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Meet SAFFiR: The Navy’s Autonomous Fire Fighting Robot

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Meet SAFFiR: The Navy’s Autonomous Fire Fighting Robot
Have you ever wondered what happens when sailors at sea have a fire on ship or inside their submarine? I’m sure it isn’t pretty, but what if they had a fire fighting robot?

Well, it seems that now they do. It’s called SAFFiR.

SAFFiR is an acronym that stands for Shipboard Autonomous Firefighting Robot. It’s a human-sized robot capable of locating fires on naval vessels and then suppressing them before they get out of control. They can work alongside human firefighters to put out a dangerous inferno before it does too much damage (1).

The robot is shaped like a humanoid, which ought to tempt its human counterparts to give it a real name, like “Bob”.

Since it is bipedal, it walks around on two legs and is capable of moving in any direction. It can also balance on its legs in sea state operations (that is, while the ship is bouncing between waves), and it even maneuvers around obstacles.

It has nozzles for spraying fire suppressant when necessary. It can also use existing thermal shielding equipment. And it contains linear actuators to keep it goal-oriented.

With these characteristics, SAFFiR can detect fires, monitor its environment for hazardous threats, and is keenly aware of its situation. SAFFiR can also withstand high heat conditions for long periods of time, which makes it very formidable against big fires. It can respond to human gestures and commands.

SAFFiR Will Help the Navy Manage Damage Control

The Navy has an innovate new program called Damage Control Technologies for the 21st Century (DC-21) (2).

DC-21 will help the Navy manage damage control of onboard fires by utilizing smart sensors that alert crew and shipboard leaders when it detects gases and incipient fires.

The program also utilizes “microflyers” that respond rapidly to a situation and map fires and damage in 3-D. The program provides fire suppression technology suitable for SAFFiR’s deployment, and one of the most impressive parts of the technology is the human-robot interaction through hand gestures and natural language dialogue.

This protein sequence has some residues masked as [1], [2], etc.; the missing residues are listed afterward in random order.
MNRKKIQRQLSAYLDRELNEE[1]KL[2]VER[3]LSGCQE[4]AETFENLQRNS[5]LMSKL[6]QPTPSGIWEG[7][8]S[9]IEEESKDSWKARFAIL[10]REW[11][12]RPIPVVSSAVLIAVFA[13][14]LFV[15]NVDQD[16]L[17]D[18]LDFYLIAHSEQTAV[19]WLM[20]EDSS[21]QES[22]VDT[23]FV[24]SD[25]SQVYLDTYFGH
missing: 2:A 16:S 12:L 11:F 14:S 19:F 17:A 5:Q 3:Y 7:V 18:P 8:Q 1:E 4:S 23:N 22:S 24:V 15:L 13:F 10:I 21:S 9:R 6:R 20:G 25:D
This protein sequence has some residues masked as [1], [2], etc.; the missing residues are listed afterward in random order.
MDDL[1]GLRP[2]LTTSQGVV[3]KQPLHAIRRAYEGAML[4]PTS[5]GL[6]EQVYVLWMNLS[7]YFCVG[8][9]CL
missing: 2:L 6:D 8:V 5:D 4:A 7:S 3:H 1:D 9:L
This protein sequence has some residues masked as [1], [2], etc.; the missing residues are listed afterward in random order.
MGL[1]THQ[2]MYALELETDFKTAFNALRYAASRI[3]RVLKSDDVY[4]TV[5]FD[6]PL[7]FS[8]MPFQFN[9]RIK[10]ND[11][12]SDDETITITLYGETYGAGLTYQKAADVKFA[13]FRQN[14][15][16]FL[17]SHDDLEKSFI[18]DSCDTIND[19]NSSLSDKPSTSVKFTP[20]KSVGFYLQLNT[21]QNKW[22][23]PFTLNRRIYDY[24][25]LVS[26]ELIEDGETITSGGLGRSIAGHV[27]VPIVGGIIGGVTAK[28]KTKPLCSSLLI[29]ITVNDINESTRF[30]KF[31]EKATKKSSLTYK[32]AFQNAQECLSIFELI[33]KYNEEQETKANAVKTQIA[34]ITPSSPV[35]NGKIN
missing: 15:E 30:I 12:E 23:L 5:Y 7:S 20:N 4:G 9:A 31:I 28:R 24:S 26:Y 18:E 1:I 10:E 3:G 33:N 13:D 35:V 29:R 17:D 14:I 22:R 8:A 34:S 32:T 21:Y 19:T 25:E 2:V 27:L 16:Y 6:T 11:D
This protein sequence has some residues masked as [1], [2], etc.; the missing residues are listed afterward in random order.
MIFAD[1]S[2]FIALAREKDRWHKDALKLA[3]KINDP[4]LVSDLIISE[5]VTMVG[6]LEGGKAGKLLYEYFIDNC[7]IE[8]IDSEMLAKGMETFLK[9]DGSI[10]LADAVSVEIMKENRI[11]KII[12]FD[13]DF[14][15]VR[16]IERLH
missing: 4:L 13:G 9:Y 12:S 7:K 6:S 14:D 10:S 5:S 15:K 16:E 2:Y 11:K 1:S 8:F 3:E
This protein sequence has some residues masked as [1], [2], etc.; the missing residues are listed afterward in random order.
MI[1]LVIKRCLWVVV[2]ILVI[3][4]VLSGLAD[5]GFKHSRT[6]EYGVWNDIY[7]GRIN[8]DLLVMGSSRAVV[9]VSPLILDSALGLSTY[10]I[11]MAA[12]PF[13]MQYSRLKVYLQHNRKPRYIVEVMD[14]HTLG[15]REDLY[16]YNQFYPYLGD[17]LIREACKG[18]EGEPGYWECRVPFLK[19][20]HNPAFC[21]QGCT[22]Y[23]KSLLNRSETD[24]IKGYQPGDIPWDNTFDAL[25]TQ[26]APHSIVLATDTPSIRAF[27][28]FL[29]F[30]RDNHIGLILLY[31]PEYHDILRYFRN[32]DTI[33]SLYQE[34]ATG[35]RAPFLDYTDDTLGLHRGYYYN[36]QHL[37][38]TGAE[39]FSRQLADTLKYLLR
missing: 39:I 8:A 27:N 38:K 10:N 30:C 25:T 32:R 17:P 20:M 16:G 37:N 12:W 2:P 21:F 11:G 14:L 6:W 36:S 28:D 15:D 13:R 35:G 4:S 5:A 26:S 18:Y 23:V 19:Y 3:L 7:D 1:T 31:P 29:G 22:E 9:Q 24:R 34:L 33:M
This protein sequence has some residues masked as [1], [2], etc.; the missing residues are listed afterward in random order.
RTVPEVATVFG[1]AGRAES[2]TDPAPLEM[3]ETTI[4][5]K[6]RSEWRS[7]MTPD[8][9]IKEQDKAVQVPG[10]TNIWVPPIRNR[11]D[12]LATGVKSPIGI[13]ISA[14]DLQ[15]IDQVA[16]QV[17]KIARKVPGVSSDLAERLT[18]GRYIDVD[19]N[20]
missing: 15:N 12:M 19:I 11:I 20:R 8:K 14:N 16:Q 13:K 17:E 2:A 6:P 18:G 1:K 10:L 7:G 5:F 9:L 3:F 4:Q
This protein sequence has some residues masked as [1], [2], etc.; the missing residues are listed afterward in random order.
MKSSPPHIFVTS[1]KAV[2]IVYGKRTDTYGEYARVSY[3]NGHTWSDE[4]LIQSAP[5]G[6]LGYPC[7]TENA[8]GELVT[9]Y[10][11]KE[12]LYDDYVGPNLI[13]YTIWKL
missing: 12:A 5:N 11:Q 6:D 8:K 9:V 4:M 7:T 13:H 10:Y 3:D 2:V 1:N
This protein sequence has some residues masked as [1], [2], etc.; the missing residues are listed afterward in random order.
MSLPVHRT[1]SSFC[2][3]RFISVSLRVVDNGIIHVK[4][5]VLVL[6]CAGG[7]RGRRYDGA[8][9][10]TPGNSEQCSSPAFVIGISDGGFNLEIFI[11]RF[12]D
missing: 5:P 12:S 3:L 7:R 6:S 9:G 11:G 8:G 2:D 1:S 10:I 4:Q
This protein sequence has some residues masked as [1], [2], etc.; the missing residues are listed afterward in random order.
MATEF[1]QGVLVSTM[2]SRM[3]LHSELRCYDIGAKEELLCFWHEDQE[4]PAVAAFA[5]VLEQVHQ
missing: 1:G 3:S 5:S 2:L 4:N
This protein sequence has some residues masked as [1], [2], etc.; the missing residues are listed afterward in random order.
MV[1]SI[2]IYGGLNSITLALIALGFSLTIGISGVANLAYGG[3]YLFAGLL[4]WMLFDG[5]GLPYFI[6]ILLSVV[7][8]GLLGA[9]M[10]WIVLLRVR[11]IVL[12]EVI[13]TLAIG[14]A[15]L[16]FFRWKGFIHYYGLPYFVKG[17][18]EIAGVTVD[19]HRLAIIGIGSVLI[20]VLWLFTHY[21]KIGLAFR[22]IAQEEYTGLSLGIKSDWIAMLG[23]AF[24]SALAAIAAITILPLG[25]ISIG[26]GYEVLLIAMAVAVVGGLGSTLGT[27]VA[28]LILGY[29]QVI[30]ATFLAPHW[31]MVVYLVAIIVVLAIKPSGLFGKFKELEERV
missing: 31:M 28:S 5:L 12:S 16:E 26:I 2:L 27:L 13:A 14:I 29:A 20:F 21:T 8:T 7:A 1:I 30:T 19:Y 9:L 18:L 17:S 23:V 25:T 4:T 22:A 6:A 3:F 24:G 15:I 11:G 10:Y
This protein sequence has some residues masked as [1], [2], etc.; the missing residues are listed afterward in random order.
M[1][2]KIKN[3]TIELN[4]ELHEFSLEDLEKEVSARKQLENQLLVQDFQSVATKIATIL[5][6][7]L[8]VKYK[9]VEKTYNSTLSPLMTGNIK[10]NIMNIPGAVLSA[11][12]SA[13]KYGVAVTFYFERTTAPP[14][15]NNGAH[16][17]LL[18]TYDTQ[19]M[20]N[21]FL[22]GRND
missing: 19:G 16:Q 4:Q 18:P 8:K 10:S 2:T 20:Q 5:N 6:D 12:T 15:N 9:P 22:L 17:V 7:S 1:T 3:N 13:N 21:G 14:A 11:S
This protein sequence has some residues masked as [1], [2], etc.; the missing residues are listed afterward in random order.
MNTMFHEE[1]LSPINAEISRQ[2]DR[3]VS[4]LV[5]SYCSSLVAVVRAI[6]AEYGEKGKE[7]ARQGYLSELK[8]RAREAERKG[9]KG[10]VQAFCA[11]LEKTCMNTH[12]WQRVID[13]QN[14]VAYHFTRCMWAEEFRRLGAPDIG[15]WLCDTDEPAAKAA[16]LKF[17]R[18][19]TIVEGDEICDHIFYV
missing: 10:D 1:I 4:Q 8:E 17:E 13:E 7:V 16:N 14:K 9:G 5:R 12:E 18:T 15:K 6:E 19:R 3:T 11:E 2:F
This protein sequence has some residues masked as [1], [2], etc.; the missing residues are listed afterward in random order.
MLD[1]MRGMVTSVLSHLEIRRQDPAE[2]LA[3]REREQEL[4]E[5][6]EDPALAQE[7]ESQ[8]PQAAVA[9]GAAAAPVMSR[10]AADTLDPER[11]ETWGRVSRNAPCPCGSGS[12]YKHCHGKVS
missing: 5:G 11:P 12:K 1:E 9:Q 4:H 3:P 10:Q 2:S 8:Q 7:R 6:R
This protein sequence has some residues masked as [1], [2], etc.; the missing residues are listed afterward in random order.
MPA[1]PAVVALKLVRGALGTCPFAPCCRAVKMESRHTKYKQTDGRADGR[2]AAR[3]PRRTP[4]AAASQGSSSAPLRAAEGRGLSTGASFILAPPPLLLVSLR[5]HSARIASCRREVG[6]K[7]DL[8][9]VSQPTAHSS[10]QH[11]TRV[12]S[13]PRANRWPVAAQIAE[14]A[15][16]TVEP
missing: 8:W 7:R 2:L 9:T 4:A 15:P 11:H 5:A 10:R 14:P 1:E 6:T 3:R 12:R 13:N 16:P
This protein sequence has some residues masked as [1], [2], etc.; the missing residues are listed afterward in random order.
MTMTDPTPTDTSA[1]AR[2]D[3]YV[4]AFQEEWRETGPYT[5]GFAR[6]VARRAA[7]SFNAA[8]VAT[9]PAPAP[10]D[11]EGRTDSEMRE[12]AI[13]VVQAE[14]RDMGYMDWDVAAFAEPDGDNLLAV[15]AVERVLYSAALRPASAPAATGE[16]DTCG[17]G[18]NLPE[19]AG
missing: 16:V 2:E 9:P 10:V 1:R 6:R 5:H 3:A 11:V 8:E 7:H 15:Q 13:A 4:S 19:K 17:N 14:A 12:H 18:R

Of course, there are challenges to overcome with SAFFiR. Researchers are still struggling with how to make SAFFiR handle and manipulate human tools and maneuver more gracefully.

There is also the issue of robot component hardening in the face of heat resistance. The Navy hopes to be able to take SAFFiR beyond normal human control to a more complex and sophisticated control level with regard to maneuvering and human supervisory control. Also, fire suppression techniques tailored specifically for robotic systems is an area of research with more opportunities to explore.


Is SAFFiR the Future of Naval Shipboard Firefighting?

This ought to make you wonder:

Is this going to be the Navy’s future firefighting force?

Currently, SAFFiR is designed to interact with human firefighters and follow their commands.

Will there ever come a day when robots will command humans while fighting fires on naval vessels or perhaps operate solely as a robot team without human interaction?

That remains to be seen, but anything is possible.

References & Image Credits:
(1) Office of Naval Research
(2) Shipboard Autonomous Firefighting Robot
(3) Navy Photos of SAFFiR

Originally published on

United States Military

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